It’s disturbing to learn that someone in the same profession was murdered while walking home from work. Samuel Paty, who taught a curriculum similar to mine, was beheaded by an extremist outside of Paris on Oct. 16.
Paty presented material in previous weeks as part of a study of freedom of speech that some found objectionable.
Though the crime was committed by someone who claimed to be Muslim, it’s important to note that this act of violence has been condemned by the vast majority of followers of Islam, including the Muslim World League.
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The murderer was an extremist, and extremists have more in common with other extremists than they do with any religion. Extremists believe in intolerance and Paty was seen as a threat because he tried to broaden his students’ perspectives.
It has been quite moving to see the sadness over the death of Paty, along with the strong reiteration of democratic values demonstrated in France and around the world.
Closed secularism breeds intolerance by David Hunt and Brian Dijkema
French President Emmanuel Macron made the most beautiful speech about teachers I’ve ever heard given by a head of state, just hours after Paty’s death. He said he and the people of France will defend and protect those who practise my profession, recognizing that we work with great devotion every day to develop free citizens, regardless of what they choose to believe or not believe.
It has become clear that the French not only value liberty, equality and fraternity, they also cherish laïcité, loosely translated as secularization. At first this struck me as strange, until I reflected on the roots of the value. It’s the response of liberated people to the religious oppression of a Catholic Church that allied itself very strongly with unjust governments.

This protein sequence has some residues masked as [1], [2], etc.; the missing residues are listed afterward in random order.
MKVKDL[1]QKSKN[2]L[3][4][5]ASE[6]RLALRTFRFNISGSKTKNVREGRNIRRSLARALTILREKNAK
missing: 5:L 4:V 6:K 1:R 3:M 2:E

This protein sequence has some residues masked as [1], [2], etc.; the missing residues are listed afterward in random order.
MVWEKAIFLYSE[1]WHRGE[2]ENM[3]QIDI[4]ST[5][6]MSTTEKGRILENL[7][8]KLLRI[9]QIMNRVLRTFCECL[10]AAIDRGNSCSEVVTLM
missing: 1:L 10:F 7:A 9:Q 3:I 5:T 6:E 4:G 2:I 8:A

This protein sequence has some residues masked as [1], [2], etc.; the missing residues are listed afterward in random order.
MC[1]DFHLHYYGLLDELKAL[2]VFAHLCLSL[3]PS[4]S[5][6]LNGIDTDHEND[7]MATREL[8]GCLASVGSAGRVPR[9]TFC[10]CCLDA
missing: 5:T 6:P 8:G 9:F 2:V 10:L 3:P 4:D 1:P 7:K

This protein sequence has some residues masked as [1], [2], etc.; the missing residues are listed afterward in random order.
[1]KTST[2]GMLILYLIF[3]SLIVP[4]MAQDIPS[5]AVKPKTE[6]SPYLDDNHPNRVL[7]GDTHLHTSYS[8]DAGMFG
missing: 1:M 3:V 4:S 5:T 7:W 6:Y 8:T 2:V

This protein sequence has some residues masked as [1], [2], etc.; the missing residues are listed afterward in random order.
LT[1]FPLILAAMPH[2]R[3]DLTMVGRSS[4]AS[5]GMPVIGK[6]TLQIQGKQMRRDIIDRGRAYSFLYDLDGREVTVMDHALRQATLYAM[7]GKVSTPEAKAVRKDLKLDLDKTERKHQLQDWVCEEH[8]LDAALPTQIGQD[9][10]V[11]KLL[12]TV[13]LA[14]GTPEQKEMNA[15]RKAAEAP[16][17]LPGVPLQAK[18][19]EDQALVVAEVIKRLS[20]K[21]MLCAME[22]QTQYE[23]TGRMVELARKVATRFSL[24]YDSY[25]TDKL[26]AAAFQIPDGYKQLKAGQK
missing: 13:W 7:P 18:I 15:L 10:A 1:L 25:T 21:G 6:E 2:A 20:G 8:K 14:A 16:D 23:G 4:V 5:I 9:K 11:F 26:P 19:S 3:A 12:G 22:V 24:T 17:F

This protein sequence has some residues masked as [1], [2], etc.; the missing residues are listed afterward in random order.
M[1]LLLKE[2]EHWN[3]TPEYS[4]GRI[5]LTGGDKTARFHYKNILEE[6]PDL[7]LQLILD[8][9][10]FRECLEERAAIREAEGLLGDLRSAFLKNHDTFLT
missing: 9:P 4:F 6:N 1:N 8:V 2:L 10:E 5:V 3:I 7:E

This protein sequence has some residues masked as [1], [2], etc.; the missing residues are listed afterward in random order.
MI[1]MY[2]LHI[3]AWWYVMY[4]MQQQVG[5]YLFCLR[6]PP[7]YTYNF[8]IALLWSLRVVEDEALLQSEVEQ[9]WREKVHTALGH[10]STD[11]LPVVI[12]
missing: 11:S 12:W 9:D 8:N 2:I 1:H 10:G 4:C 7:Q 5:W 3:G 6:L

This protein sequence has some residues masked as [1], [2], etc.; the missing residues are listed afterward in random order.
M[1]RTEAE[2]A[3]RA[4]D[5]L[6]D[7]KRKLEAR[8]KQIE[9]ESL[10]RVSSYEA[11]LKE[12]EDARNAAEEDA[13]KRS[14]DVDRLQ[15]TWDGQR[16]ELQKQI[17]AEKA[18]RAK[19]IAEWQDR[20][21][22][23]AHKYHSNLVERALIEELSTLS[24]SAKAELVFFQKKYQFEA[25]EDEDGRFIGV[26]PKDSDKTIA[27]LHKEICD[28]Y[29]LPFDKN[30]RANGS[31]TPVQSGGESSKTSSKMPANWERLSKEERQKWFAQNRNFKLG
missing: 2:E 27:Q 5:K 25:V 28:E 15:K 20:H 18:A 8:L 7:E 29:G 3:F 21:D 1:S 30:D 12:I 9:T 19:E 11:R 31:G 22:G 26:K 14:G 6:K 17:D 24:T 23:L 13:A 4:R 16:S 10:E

I then thought about the place of secularization in my life. I spent most of my education and the early part of my teaching career in Catholic schools. I still embrace the ideals proclaimed in Vatican II and post-Vatican II documents. They promote a “preferential option for the poor” and proclaim that every person on Earth is a sacred child of God, worthy of being treated with dignity, regardless of their ethnicity, nationality, religion or any other classification.
The problem is that the Catholic Church doesn’t always live up to these ideals and I found it difficult to challenge its hierarchy to be authentic. I felt very liberated when I began teaching in the secularized public education system.
The beauty of secularism is that it allows us to be honest in our quest for truth. No religion or philosophy holds a monopoly on the meaning of life. When we dig deep, we see the same vein of lifegiving principles flowing through all of them. Yet none is perfect in the practise of these principles.
When studying the topic of human rights, for example, I have no problem pointing out that decades of lobbying efforts by American Catholics resulted in their government withdrawing military aid to Indonesia, finally ending the genocide in East Timor.
I also note the cowardice of the Catholic hierarchy, who said nothing in Rwanda when their influence could have prevented genocide. And I point out how the Catholic Church in Quebec was deafeningly silent during the Oka Crisis in 1990, despite their strong presence and high ideals.
There’s no perfect religion or philosophy of life, just as there’s no perfect person or perfect government. It’s in constant questioning and in the constant quest for truth that the way forward for the betterment of all humanity becomes clear.
Samuel Paty didn’t deserve his fate. May we always remember him as we strive to embrace the ideals he cherished: liberté, egalité, fraternité et laïcité.
Gerry Chidiac is an award-winning high school teacher specializing in languages, genocide studies and work with at-risk students. For author image and contact info, click here. You must be an accredited member of the media to access our Sourcebook.
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